Opinion - The other millennials
Poverty and inequity confront Atlanta's next generation
Most Atlantans likely have a clear image in mind when they hear the term "millennial." A sharp young professional catching an Uber to Krog Street Market. A tech-savvy graduate working in Midtown's growing tech sector. A bearded young artist throwing up another public mural.
City and regional leaders have started enlisting the help of these sought-after young people to chart metro Atlanta's path forward on key issues like education and transportation. That's a smart move. The so-called millennial generation, or those of us born after about 1980, is already reshaping the metro region in fundamental ways. Recent efforts like the Atlanta Regional Commission's Millennial Advisory Committee are promising strategies to incorporate our views.
For the gambit to have meaning though, Atlanta leaders will need to focus on the needs of the millennial generation as a whole — not just one sought-after sliver. A vision of the region's future that caters to only coveted young professionals and entrepreneurs is woefully incomplete. That's because the typical young Atlantan probably has more in common with the millennial driving the Uber than the one catching it. The single young moms cooking hamburgers and struggling to afford child care are Atlanta millennials, too.
Take Danisha, a 28-year-old single mother of three in Peoplestown. Until recently, she earned $9 an hour at a local convenience store, enough to bring home about $18,000 a year when working full-time. She bounced around between family members' couches and spare rooms, unable to afford even basic shelter of her own. That's until she was able to stabilize her situation through a local nonprofit, assistance only a lucky few receive.
Or Rahim, a single father in Mechanicsville who was stuck making minimum wage and slipping in and out of homelessness until this year. He now makes $10.50 an hour after a stint of local job training — not a bad start. But at that level of income he can still only afford about $525 a month in housing costs based on a standard measure of affordability, not enough to land in a community with quality amenities and schools.
These Atlanta millennials and others like them work hard every day, just trying to get by and maybe one day reach the middle class. The odds are increasingly against them. Incomes are flat, mid-wage jobs are scarce, and housing costs are borderline out-of-control. A two-bedroom apartment in the Old Fourth Ward now runs about $1,650 a month, nearly twice what my wife and I paid upon arriving six years ago. You won't find many working-class millennials these days walking our neighborhood streets.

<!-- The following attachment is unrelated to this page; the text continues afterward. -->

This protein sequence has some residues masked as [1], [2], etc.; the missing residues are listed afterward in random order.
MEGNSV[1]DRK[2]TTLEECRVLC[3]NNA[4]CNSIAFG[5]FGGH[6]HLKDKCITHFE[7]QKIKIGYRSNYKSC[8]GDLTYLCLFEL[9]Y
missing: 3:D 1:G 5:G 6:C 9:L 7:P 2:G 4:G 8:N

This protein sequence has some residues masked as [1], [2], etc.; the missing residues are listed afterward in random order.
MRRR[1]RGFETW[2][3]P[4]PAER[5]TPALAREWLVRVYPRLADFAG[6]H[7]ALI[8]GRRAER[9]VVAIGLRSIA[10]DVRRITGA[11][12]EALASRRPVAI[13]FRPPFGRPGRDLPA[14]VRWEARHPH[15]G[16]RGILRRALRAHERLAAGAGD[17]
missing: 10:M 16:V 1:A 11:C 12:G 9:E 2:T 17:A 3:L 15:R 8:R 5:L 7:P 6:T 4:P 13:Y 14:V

Instead, you'll likely find them in poorer, historically marginalized communities where opportunities for advancement are scarce. Twelve of Atlanta's 17 Neighborhood Planning Units, or NPUs, located along or below I-20 are high-poverty areas, where the poverty rate is at least 20 percent. Low-income communities like these typically lack assets such as quality pre-K and high-performing public schools. And many households also go without a car, disconnecting them from higher-wage jobs in better areas.
That economic segregation is closely intertwined with race, not surprising in a city with lingering racial divides. In 2014, more than one in three black households in the city limits didn't make enough income to afford the basics, compared to less than one in 10 of their white counterparts. An estimated 80 percent of black children in Atlanta live in high-poverty neighborhoods, according to the Annie E. Casey Foundation, versus 43 percent of Latino kids and only 6 percent of white ones.
Such disparities make it hard to climb the economic ladder and can harm children and families in ways that last for life. A 2013 study found a metro Atlanta child raised in poverty has only a 4 percent chance of making it to the top of the income scale, worse than any other major American metro area. Less than half will even make it to the middle class.
Put another way, millennials who were born poor in Atlanta are likely to remain that way for the rest of their lives. And their children will likely repeat the cycle. Is Atlanta content with that kind of inequality? Or can city and regional leaders build a future where opportunities are more equally distributed, prosperity more broadly shared?
The grim reality facing so many Atlantans is unlikely to show up in slick new promotional videos or millennial-themed brochures, yet it's something young people like Danisha and Rahim wake up to every day.
Current leaders still have some time left to improve their fate, especially on immediate needs like affordable homes. But the next generation of leaders should plan more boldly and inclusively as we wait in the wings, exploring issues from livable jobs to more equitable schools. Because Atlantans from all walks of life deserve a decent chance to succeed. Millennials should settle for nothing less.
Wesley Tharpe lives in the Old Fourth Ward, serves as a senior policy analyst for the Georgia Budget and Policy Institute, and is a board member for the Center for Working Families. The views expressed are his own.